"Those sorts of things would have to be worked out because you can't just ignore that information."

Two Cohorts, Two Troponins

The primary cohort consisted of 398 patients with a final diagnosis of acute MI and 1827 without an acute MI; the corresponding numbers in the validation cohort were 408 and 2129, respectively.

The hs-TnI (Architect, Abbott) and hs-TnT (Elecsys, Roche) assays were performed from a single blood draw at presentation.

Treatment of each patient was at the discretion of attending physicians, and as the group noted, "The adjudicated final diagnosis in both cohorts was made according to the most recent guidelines."

Combining the two assays wasn't consistently better at diagnosing MI than was either troponin alone, but it performed much better for MI rule-out, the authors concluded.

Up to 24% of the patients met criteria for MI rule-out based on the guidelines, depending on the assay and other criteria. But 34% to 41% were ruled out by pairing hs-TnI and hs-TnT, depending on the method for combining the concentration numbers, which included adding them, multiplying them, and an algorithm using cutoff values for both markers.

Table. Negative and Positive Predictive Values for Early MI Rule-Out and Rule-In Combining hs-TnI and hs-TnT

Combination Method Original Cohort, n = 2225 (%) Validation Cohort, n = 2537 (%)
NPV    
  Sum 100 99.6
  Product 100 99.4
  Algorithm 99.9 99.5
PPV    
  Sum 76.9 87.5
  Product 76.8 87.2
  Algorithm 74.4 84.0
NPV = negative predictive value (hs-TnI and hs-TnT level sum, rule out at < 9 ng/L; product, rule out at < 18 ng2/L2; algorithm, rule out at hs-TnI < 4 ng/L and hs-TnT < 9 ng/L); PPV = positive predictive value (hs-TnI and hs-TnT level sum, rule in at > 99 ng/L; product, rule in at > 1608 ng2/L2; algorithm, rule in at hs-TnI ≥ 54 ng/L or hs-TnT ≥ 57 ng/L).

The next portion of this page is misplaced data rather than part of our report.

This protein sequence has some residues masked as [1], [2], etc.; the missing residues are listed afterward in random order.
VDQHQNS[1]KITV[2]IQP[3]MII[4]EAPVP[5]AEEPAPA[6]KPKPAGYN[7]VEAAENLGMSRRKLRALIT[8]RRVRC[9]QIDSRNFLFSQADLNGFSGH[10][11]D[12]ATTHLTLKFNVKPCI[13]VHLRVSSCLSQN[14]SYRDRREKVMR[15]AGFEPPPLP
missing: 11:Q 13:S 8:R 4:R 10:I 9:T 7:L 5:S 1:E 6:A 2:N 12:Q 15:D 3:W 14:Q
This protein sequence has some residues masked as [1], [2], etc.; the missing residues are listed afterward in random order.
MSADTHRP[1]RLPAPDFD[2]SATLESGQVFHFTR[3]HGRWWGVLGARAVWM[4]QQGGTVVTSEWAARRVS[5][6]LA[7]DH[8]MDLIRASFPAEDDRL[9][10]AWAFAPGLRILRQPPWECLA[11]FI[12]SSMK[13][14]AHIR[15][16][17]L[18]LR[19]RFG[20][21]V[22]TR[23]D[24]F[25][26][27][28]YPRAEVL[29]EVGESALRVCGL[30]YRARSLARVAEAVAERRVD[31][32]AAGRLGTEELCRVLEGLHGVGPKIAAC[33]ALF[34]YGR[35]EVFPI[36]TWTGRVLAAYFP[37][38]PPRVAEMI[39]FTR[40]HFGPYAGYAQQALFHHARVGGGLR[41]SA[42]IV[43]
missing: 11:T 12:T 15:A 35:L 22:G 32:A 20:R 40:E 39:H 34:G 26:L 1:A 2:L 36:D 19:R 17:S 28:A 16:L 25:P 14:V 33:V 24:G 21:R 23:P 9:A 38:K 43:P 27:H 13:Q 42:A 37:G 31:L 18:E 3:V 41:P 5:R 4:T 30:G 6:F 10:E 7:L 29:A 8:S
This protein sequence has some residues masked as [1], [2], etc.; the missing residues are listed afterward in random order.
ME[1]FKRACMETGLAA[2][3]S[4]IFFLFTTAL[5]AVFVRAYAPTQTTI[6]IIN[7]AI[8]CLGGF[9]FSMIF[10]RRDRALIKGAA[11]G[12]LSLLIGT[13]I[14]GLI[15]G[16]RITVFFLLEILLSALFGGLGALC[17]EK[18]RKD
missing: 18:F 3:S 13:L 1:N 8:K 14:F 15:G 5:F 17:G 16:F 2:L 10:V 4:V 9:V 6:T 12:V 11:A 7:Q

"It is quite practical to implement this dual testing in the emergency department," as laboratories generally have both kinds of assay, said van der Linden, Wildi, and Mueller.

Still, "that high-sensitivity cardiac troponin T and high-sensitivity cardiac troponin I assays do not currently run on the same platform, and most laboratories have only one platform running 24/7 for routine measurements, is an important obstacle for the introduction of this strategy in clinical practice.

"Development of devices suitable for combined measurement, a challenge for diagnostic companies, laboratories and physicians, is therefore crucial," they said.

Van der Linden had no disclosures. Wildi discloses receiving grants from the Gottfried & Julia Bangerter-Rhyner-Stiftung and FAG Basel. Mueller discloses receiving research grants from the Swiss National Science Foundation and the Swiss Heart Foundation, the European Union, the Cardiovascular Research Foundation Basel, 8sense, Abbott, ALERE, Brahms, Critical Diagnostics, Nanosphere, Roche, Siemens, and the University Hospital Basel; and speaking or consulting for Abbott, ALERE, Brahms, Cardiorentis, Novartis, Roche, and Siemens. Disclosures for the other authors are in the report. De Lemos discloses that within the last  year he has received grant support from Abbott Diagnostics and has consulted for Abbott, Roche Diagnostics, and Ortho Clinical Diagnostics.

Circulation. Published online April 24, 2018. Abstract